Book Review: Lashkar


Lashkar - Mukul Deva
Mukul Deva is a retired Army Officer, a man who has spent 15 years in the Indian Army. He retired as a Major, having spent several years in action as well as counter-insurgency operations in India as well as overseas

It is rare that someone who has an inside tack, as well as actual experience in practical operations actually writes a book based on his / her knowledge. Such rare books are to be treasured; they provide authenticity to the story and plot. And this book is this category, like my previous review/s of Ravi Subramanian. And if the Author has a flair for writing... then the book gets elevated to the status of pure class. Again, no complaints on this aspect!


The Characters
Iqbal - Subah Kaa Bhoolaa Shyaam Ko Kabhi-Kabhaar Laut kar Bhi Aataa Hai...
Colonel Rajan Anbu: Humane, but tough. Can take hard decisions - feelings be damned. 
Omar: Misguided... Misled... 
Brigadier Salim: ISI, Complete Swine, Brutal but sadly highly proficient
Maulana Fazlur Rehman: The Head Terrorist... or so he thinks
Captain Mohommed Sami: Indian, Tough, and of Force - 22
Captain Vikram Tawathia: Ditto
Captain Tony Ahalwat: Ditto
Captain Vikram Katoch: Ditto
Lieutenant Commander Chandan Deopa: Ditto
Lieutenant Commander Ranjit Dhankar: Ditto
Captain Manoj Khare: Ditto - and also a geek
Flight Lieutenant Ankita Bhatnagar: Ditto 


The Plot
The plot is in 2 parts: the terrorist attack, and the Indian response. This makes it a very different book than almost any I have read. Each is gone into in detail, which enables a fuller understanding of the scenario. This engenders a deep understanding, as well as adds to the pace of the plot. The ISI, The USA and Pakistan have been ripped apart in this book - a phase which gives pleasure to Indian readers - and extreme discomfiture of any of US citizens who may be so unlucky as to read this book - or its successor. To put it bluntly, both have been carictured as villains - much more so in the sequel to this book. The second part details the Indian response,  as India decides to take revenge and strike back deep into Pakistani Territory. This is vintage stuff - and I make no bones about it: no fiction author (East Or West) has as yet matched Mukul Deva in military planning, strategy and execution  and their presentation. Read it to believe it. 


The Analysis
This is a book on a terror attack and the attendant response by the victim. Intuitively, there can be no scope for romance or needless dilly-dallying of any sort whatsoever. Happily, there is none. Even the best of western authors cannot resist throwing a pointless female character in the midst, and creating frankly idiotic romantic interludes etc. Even The Day Of The Jackal is no exception to this. This is where the book makes a major hit: there is nothing except the terror attack, and the Indian revenge. The plot itself is so interesting and superbly innovative especially in the revenge part that the need for "masala" is not felt at all. Score one for Mr Deva!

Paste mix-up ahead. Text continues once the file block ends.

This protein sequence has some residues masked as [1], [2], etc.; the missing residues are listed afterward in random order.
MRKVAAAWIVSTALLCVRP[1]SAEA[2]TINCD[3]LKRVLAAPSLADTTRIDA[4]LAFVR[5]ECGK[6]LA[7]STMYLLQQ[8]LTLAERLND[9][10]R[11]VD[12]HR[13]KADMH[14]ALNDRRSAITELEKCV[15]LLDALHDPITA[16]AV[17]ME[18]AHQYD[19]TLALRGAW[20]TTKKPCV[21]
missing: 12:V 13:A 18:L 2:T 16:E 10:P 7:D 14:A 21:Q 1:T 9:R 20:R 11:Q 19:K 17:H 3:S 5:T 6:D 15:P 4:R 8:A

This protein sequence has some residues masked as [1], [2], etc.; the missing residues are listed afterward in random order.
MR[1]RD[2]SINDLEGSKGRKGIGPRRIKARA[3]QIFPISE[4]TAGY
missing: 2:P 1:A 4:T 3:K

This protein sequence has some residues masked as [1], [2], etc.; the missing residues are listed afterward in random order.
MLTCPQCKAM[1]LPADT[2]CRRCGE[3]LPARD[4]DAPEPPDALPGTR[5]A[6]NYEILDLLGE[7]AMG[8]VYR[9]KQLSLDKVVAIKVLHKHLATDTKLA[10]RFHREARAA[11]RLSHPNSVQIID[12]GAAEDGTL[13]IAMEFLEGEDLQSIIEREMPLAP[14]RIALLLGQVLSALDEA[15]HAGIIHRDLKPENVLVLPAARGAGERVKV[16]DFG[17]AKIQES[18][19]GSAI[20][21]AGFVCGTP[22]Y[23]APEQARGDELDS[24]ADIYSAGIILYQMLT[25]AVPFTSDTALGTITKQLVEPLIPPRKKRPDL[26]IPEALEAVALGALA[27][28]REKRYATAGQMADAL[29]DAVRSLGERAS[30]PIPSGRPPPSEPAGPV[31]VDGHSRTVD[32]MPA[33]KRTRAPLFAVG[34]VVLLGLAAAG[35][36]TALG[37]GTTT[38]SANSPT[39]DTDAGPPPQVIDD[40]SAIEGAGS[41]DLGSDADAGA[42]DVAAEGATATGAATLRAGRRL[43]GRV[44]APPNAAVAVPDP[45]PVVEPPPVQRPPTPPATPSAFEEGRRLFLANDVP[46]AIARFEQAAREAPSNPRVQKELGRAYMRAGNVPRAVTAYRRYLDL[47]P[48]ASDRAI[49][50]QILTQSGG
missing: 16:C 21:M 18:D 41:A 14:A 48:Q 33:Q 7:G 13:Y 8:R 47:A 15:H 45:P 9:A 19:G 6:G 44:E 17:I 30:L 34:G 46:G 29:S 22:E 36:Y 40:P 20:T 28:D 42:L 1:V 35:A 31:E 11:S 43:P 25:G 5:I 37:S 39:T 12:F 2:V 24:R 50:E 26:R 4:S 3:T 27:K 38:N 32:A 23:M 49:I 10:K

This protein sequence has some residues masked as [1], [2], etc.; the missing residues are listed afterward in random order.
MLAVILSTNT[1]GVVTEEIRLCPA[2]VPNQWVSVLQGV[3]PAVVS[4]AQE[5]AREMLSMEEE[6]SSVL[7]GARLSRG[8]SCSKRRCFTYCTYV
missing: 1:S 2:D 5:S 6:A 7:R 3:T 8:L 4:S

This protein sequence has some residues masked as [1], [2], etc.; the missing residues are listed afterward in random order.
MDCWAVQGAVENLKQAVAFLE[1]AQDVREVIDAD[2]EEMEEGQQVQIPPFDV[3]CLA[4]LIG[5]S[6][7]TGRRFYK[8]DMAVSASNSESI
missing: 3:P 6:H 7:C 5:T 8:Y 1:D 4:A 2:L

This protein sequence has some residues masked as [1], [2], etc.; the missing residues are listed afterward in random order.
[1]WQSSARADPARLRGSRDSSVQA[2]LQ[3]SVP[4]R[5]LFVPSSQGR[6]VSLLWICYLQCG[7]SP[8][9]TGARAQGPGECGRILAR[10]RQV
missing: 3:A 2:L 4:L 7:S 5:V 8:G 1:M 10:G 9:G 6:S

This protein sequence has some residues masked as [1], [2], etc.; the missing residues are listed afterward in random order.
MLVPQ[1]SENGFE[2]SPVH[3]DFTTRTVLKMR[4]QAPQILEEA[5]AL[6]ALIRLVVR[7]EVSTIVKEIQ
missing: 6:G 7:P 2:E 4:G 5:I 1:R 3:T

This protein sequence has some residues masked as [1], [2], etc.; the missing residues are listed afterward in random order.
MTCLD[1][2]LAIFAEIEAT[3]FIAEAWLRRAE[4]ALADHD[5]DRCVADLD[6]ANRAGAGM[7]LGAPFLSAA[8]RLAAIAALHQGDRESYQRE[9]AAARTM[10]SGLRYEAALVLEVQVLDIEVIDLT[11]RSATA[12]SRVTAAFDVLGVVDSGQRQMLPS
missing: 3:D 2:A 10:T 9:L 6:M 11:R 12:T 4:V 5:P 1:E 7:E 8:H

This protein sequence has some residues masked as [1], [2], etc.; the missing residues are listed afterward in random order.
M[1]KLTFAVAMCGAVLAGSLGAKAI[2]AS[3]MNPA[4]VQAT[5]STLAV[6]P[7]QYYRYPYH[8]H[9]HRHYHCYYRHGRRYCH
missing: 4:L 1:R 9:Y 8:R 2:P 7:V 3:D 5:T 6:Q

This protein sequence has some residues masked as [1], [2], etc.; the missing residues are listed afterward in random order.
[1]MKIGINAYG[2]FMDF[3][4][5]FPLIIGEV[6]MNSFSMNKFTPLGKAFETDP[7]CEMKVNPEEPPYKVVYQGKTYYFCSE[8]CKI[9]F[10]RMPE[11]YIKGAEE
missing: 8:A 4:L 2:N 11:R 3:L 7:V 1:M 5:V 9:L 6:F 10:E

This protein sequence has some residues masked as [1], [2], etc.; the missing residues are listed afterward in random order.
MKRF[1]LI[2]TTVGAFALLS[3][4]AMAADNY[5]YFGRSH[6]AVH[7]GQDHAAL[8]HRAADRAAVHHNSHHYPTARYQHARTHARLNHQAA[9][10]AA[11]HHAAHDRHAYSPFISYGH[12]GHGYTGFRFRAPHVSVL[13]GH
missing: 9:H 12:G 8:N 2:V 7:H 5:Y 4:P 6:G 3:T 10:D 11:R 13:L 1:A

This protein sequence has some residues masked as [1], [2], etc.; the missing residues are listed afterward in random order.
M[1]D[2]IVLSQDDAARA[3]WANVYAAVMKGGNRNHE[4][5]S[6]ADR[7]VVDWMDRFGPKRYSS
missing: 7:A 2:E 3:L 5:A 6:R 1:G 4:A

The story covers a vast scope - starting from the terror plot planning at the highest levels of the Pakistani Government, moving onto  the political moves by the Indian Government by the Indian Prime Minister and senior Armed Forces officers, and finally into the execution phase. To keep the book fast-paced, characterisation has been kept to a bare minimum. Surprisingly, this does not impede upon your enjoyment of the book. In fact, quite the reverse - as the story becomes nice and lean and concentrates on the action sequences and the content of the dialogues and intrigues portrayed

Perhaps the biggest fun aspect in the book is the portrayal of the Indian side as aggressive and fast-paced, firm and action oriented. This is in marked contrast to the measured, mature and responsible, at times seemingly meek and muted response that is met with derision by most educated Indians in reality. The Indian Government in this book comes across as aggressive, innovative, bold and ultra-quick in decision making. It makes for a fun read, as you really enjoy the clinical dissection of the USA and Pakistan, as well as the bold decisions of the Indian Government. A must read for this alone. A word of advice- if you are a US citizen - dont read either this book or Salim Must Die. You wont enjoy it! 

Lashkar is a strange book - one that challenges conventional wisdom in fiction writing, and goes into uncharted territory. It uses actual existing political realities, and builds up on them. It does not needlessly vilify any nation - and sticks not to jingoism but to cold hard facts. And if those facts paint any nation black, so be it. It comes across as very objective,as opposed to  the jingoistic portrayals of Iraq, Russia etc in most other western spy thrillers. 

And, most critically, it carries a lesson as well: in the story of Iqbal - an engineer from India who goes astray, and wakens up to the reality very late.. too late almost. In his story is hidden the fundamental problem and inadmissibility of terrorism, and the dishonourable nature of terrorism - as well as the fact that they are mere tools in a much larger geo-political landscape.  Overall this is a book I rate at 5 stars out of 5. No contest!

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